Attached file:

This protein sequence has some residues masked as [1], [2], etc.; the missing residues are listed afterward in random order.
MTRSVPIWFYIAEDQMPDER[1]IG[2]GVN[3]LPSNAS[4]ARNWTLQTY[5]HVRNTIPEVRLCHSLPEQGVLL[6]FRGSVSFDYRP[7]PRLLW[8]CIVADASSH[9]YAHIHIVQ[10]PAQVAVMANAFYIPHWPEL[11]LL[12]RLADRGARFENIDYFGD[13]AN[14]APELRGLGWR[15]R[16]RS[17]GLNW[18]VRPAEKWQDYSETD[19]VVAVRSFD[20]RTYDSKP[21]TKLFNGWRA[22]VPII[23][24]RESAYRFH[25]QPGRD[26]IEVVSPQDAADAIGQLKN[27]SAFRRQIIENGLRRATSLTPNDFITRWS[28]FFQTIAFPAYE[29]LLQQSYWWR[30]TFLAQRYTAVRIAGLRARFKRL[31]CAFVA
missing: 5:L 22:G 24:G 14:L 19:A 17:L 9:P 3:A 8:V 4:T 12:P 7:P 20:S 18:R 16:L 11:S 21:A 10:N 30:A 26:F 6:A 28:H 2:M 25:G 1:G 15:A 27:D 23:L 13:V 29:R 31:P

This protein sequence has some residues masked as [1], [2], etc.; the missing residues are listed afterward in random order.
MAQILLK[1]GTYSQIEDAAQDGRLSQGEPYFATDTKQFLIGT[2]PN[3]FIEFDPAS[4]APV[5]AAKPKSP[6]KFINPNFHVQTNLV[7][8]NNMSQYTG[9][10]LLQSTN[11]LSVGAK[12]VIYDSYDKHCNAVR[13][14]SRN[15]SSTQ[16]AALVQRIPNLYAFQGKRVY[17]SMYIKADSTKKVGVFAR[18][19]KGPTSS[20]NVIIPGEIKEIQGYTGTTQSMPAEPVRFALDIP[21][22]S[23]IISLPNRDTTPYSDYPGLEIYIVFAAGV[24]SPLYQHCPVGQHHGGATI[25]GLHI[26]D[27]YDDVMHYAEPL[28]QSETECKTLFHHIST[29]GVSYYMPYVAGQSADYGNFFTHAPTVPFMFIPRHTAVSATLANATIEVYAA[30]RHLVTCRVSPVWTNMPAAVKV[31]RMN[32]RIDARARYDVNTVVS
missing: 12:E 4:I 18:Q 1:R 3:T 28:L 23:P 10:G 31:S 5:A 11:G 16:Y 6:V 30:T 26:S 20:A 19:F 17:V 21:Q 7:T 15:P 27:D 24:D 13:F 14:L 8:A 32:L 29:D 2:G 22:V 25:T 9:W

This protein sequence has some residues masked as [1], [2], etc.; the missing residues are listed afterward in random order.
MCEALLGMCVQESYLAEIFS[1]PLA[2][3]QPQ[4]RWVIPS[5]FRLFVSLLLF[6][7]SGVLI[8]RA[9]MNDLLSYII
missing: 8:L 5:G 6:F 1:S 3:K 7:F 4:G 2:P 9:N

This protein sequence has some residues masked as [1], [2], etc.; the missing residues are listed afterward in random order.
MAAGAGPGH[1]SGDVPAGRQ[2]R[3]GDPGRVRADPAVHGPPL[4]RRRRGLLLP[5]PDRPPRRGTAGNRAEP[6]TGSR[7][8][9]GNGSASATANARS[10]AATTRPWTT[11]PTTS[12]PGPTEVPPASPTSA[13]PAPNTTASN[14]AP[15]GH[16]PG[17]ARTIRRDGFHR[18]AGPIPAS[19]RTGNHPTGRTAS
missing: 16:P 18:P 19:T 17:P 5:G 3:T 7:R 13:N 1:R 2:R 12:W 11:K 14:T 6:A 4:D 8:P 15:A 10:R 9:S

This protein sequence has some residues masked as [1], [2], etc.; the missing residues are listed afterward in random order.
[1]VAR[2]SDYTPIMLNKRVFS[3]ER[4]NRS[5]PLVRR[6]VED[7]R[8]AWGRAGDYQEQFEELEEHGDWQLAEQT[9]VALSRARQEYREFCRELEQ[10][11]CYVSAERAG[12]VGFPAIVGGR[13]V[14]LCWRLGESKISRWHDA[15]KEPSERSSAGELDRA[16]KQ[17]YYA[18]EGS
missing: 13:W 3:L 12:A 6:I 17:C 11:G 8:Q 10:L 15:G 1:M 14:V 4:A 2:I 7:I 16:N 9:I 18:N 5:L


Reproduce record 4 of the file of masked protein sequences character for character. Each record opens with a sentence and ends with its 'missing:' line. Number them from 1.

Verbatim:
This protein sequence has some residues masked as [1], [2], etc.; the missing residues are listed afterward in random order.
MAAGAGPGH[1]SGDVPAGRQ[2]R[3]GDPGRVRADPAVHGPPL[4]RRRRGLLLP[5]PDRPPRRGTAGNRAEP[6]TGSR[7][8][9]GNGSASATANARS[10]AATTRPWTT[11]PTTS[12]PGPTEVPPASPTSA[13]PAPNTTASN[14]AP[15]GH[16]PG[17]ARTIRRDGFHR[18]AGPIPAS[19]RTGNHPTGRTAS
missing: 16:P 18:P 19:T 17:P 5:G 3:T 7:R 13:N 1:R 2:R 12:W 11:K 14:T 6:A 4:D 8:P 15:A 10:R 9:S